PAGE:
Shooting the Pollies


Let’s face it: disasters – man-made or natural – are good news for incumbent politicians.

The photo-ops are endless: George W Bush having Thanksgiving turkey with the American troops in Iraq, or hovering in his helicopter over New Orleans (he mucked it up the first time, but no matter); John Howard in his helicopter over tsunami-ravaged Aceh (note the crash-helmet and the worried frown); John Howard on his secret mission to Baghdad, or on a visit to drought-ridden NSW (complete with Akubra hat and tweed jacket); Condoleezza Rice packing food for the victims of hurricane Katrina; Senator Robert Hill with the Australian troops in Iraq; Peter Costello with Indonesian school children in Aceh; Tony Blair’s televised speech after the London bombings; John Howard comforting the victims of the Bali bombing; the list goes on and on.

September 11 made George W Bush – he was a nobody, a tin-pot politician from Texas, before that.

The main thing when visiting a disaster area is to wear an open-necked shirt and have your sleeves rolled up. Give the impression that you mean business. If you are visiting a war zone, wear battle fatigues.

Disasters can be good for leaders of the opposition, too. They provide a welcome opportunity for them to paint themselves as good in a crisis. Think of Beazley’s ‘subhuman’ remarks after the London bombings. I, too, can be the saviour of the nation, he was saying. Vote for me – I’m tougher than John Howard. You want the terrorists eliminated? I’m your man.

Thanks to Scratch

Thanks to Scratch

Disasters are also good for business, as long as your operations are not in the disaster area. One example, among many, is the US construction giant, Halliburton. This firm, of which US Vice-President Dick Cheney was once CEO, has just won a US$15 million contract for ‘unwatering activities’ in New Orleans. (Or to be precise, Halliburton’s directly owned subsidiary Kellogg, Brown & Root has.)

KBR has also been awarded a contract to repair roofs and restore power, worth US$30 million. There was no competitive bidding. Vice-President Cheney still has stock options in Halliburton worth more than US$10 million. (For a detailed account of Halliburton’s activities, click here) Although it has been involved in various scandals in Iraq and is the subject of US Senate investigations, Halliburton is seldom mentioned in the Australian media. I wonder why?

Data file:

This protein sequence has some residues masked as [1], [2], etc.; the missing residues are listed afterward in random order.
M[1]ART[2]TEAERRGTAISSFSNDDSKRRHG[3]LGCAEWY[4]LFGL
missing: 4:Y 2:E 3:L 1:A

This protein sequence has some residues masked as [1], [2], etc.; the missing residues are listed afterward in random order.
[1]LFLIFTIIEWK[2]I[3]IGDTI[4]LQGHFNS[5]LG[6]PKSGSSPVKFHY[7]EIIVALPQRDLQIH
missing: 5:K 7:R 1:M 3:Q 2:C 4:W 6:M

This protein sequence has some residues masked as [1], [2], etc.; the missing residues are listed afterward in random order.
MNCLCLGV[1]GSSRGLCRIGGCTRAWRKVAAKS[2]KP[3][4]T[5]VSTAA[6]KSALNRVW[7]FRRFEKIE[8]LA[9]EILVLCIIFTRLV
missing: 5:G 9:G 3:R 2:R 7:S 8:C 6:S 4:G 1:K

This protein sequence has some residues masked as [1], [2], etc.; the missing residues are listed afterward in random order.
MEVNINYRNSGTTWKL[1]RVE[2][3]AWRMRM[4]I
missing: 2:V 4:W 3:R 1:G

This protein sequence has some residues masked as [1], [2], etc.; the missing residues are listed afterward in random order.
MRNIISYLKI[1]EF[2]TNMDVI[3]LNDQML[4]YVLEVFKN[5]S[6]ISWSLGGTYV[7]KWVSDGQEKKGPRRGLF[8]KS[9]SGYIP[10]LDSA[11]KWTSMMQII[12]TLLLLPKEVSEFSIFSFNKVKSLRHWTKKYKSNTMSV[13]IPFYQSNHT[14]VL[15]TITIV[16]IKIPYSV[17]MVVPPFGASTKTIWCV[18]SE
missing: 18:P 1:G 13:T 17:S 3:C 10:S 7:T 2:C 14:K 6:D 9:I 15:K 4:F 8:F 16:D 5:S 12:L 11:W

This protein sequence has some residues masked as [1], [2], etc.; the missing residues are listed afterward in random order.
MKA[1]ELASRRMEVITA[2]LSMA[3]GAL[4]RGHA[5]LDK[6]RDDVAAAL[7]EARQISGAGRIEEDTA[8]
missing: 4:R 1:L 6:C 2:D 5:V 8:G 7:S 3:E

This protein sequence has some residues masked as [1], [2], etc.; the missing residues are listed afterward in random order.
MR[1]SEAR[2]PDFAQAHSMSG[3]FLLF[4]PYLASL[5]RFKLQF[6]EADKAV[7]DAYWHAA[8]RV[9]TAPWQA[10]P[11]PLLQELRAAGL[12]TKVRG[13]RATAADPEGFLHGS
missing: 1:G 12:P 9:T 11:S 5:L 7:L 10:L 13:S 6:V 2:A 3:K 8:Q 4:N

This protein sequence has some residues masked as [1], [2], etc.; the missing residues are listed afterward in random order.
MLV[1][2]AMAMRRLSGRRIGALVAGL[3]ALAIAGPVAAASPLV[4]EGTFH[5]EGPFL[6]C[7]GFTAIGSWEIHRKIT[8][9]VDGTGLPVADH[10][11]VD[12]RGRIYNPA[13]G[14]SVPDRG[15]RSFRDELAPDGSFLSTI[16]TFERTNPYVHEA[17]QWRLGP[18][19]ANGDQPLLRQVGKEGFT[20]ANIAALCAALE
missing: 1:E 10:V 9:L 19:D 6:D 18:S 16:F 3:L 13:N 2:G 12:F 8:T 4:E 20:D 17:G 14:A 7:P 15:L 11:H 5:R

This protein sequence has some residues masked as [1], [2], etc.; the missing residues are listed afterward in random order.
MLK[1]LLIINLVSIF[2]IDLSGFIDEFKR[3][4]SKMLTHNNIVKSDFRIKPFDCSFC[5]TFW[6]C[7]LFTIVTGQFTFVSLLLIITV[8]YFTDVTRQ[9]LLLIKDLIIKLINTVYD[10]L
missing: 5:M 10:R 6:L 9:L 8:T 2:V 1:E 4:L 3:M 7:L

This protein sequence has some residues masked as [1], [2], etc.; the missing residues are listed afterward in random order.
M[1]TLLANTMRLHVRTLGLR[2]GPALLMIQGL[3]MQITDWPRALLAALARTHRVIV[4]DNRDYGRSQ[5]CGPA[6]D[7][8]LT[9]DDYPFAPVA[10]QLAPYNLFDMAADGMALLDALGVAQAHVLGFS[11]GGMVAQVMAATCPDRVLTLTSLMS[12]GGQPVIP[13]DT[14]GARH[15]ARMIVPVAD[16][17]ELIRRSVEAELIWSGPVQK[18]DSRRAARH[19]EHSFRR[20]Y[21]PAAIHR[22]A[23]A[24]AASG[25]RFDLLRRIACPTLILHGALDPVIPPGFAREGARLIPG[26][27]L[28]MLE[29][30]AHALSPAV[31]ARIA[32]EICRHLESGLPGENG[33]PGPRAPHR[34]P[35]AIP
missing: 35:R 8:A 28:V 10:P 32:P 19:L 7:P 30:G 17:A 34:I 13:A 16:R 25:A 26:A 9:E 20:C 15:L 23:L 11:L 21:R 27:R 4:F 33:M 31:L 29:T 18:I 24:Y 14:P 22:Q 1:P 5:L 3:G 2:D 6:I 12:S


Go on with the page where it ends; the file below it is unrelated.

The shareholders and senior executives of Halliburton must be blessing Hurricane Katrina – as they blessed the destruction of Iraq.

In the face of adversity, human beings love to be comforted, especially by senior politicians, who can pose as the father (or mother) of the nation. On his second visit to New Orleans, Bush was photographed hugging a woman. But the comforting of disaster victims by politicians is little different from baby-kissing during the elections – or visits to old folks’ homes.

There are three kinds of disaster, all of which are grist to the politicians’ mill. The first is man-made: military operations where things do not go exactly as planned. Examples might be Vietnam, Iraq or World War I. The military disaster generally buttresses the leader’s power. The visit by the leader comforts the troops and enables him to be seen as the saviour of the country. An interesting case is Joseph Stalin. As far as I know, Stalin never visited the front; but despite early blunders, he took the credit for winning the ‘Great Patriotic War’. Right up to his death, Stalin remained immensely popular, regardless of the terror and the gulags.

The second kind of disaster is the unexpected attack. Pearl Harbor or September 11 might be examples. As we have seen, September 11 was a godsend to Bush, as were the Bali bombings to John Howard.

The third kind of disaster is the ‘Act of God’: Hurricane Katrina, or the Boxing Day tsunami. This should be the easiest to deal with for the politician. I’m sure Bush will do better next time, with coaching.

It does depend, however, on which country the disaster occurs in. Third World countries are rarely – if ever – visited by First World politicians. Residents of Rwanda, Darfur, the Congo, or Bosnia are not likely to be hugged by the President of the United States or Prime Minister of Australia. And typhoons or floods in Bangladesh or India are not worth commenting on. It seems that famines are of little interest to politicians – they generally happen in Third World countries and there are no votes in them.

There is a picture of British Prime Minister Lloyd George in France in 1916, when it was obvious that Britain and France were in a bloodbath and all was not going well. Lloyd George is seen conferring with English Field Marshal Douglas Haig and the French generals. Like Stalin, Lloyd George never visited the front, but his presence in France cheered up the British troops, and he was able to take the credit for winning the war.

Disasters are a politician’s best friend, if properly handled. And the minders will see to that.

Launched in 2004, New Matilda is one of Australia's oldest online independent publications. It's focus is on investigative journalism and analysis, with occasional smart arsery thrown in for reasons of sanity. New Matilda is owned and edited by Walkley Award and Human Rights Award winning journalist Chris Graham.